A recent visit to Israel has reaffirmed our enthusiasm for the Holy Land’s developing wine culture. Besides the different wineries that seen to be cropping up nearly every week, there is a palpable sense that enjoying wine is becoming as fundamental to Israelis as their love of coffee.
Wine bars are becoming more crowded, wine lists at restaurants are more thoughtful and the wine selection in supermarkets
This growing appreciation for wine among Israelis has created the predictable and wholly welcome market forces pushing producers toward better quality and reasonable prices. Since most of the commercially viable Israeli wineries eventually become certified kosher, this bodes well for both visitors and those in the Diaspora who will eventually see some of these wines on their local shelves.
An example is the Gamla Syrah 2010 which we enjoyed at Kitchen Station, a new restaurant located in Jerusalem’s renovated First Station site. Made by the Golan Height’s Winery (GHW) from grapes grown in that region, it was aged in French Oak for 12 months and opens with bright red berry and slightly smoky aromas. Medium bodied and fruity but lighter in style and not nearly as complex as many of the more familiar syrahs, it shows good balance and has well-developed blackberry and dark cherry flavors with accents of cedar, spice and earth. A fine accompaniment to summer fare and pizza.
One additional, confusing point about the Gamla wines of the GHW. Here in the U.S., these Gamla wines are sold under the Gilgal label (which is exclusive to the U.S.), so as not to confuse them with the currently still findable but now discontinued Israeli “Gamla” wines of the Herzog’s Royal Wines Corp.
Here’s the whole confusing story. GHW produces wine under various labels, one of which is Gamla. For years, GHW’s Gamla-labeled wines were imported to and distributed in the United States by Herzog’s Royal Wine Corp. When the arrangement was made, however, Royal obtained full U.S. rights for the intellectual property that is the wine brand, or label, called “Gamla.”
A few years ago, Royal and GHW parted ways, and GHW now imports its own wines into the U.S. Even though Royal no longer imports any GHW wines, they still own the U.S. rights for the Gamla label, and so decided to contract with another Israeli winery to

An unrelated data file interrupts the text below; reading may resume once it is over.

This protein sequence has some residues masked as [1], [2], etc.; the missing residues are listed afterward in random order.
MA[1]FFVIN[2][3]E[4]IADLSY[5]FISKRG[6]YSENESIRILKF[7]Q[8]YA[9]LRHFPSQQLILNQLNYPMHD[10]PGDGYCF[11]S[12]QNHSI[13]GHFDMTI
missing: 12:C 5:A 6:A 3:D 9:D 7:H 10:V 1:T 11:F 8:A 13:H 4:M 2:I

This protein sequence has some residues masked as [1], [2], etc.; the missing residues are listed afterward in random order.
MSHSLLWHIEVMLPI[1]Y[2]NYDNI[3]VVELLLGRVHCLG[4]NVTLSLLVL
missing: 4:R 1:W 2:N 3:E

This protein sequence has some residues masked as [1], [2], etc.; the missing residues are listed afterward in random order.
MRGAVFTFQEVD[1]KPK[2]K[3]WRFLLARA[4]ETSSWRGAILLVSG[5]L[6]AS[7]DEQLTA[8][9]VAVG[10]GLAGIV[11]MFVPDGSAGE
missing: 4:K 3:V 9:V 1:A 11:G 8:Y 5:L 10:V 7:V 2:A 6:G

produce wines exclusively for Royal’s Gamla label of wines. This other winery was (unofficially) Carmel, but the wines were made there by Peter Stern exclusively for Royal under special contract (Stern originally made the GHW’s wines back in the 1980s).
So starting with the 2009 vintage, all the Gamla wines available here in the U.S. are made by Peter Stern (at the Carmel Winery) and have no connection to GHW. To further complicate things, however, GHW continues to produce wines in Israel under its Gamla label, and these (GHW) Gamla-labeled wines continue to be widely available in Israel and some 30 other countries, but not in the U.S.
Not content to lose out on sales, GHW, having lost the ability to sell its own Gamla labeled wines here in the U.S., decided to simply rebrand their Gamla wines with the name “Gilgal” for our market. Here in the U.S., the Gilgal Syrah 2010 retails for about $15.
Spirits-wise, we thought we’d once again turn our attention to the latest release of the Balvenie Distillery, a distillery whose whiskies seem to be a constant among many of our friends and fellow congregants.
One of only a handful of Scottish family-owned and operated Scotch whisky brands, “The Balvenie” comes from the Balvenie Distillery, which is consequently one of the best-known Scotch distilleries in the U.S., selling more than 70,000 cases in 2012. Owned and operated by William Grant & Sons, Balvenie was built by William Grant in 1892, right next door to the Grant family’s even more famous Glenfiddich Distillery.
Generally considered by whisky geeks to have the qualitative edge over Glenfiddich, Balvenie is capable of producing more than 5.5 million liters of spirit a year and unusually still has both its own cooperage, where the barrels are made and mended, and its own malting floor, where a portion of its malted barley is prepared for production (the rest is brought in pre-malted according to specifications). Here is its latest release:
Balvenie 15 year old Single Barrel Sherry Cask (47.8 percent abv; $99.99): The nose is fruity and luscious with nutmeg, cinnamon and clove, baked apple, raisin, fig, plums, prunes, toffee, dark chocolate and a most pleasing whiff of dry, well-seasoned oak. On the palate, the whisky is thick, rich and sweet with flavors of apple, plum, cherry and a touch of sweet citrus, a bit of dark chocolate, some enjoyable nuttiness, as well as lovely mid-palate spices of clove, nutmeg and cinnamon that push through the dry and long finish. Excellent! L’Chaim!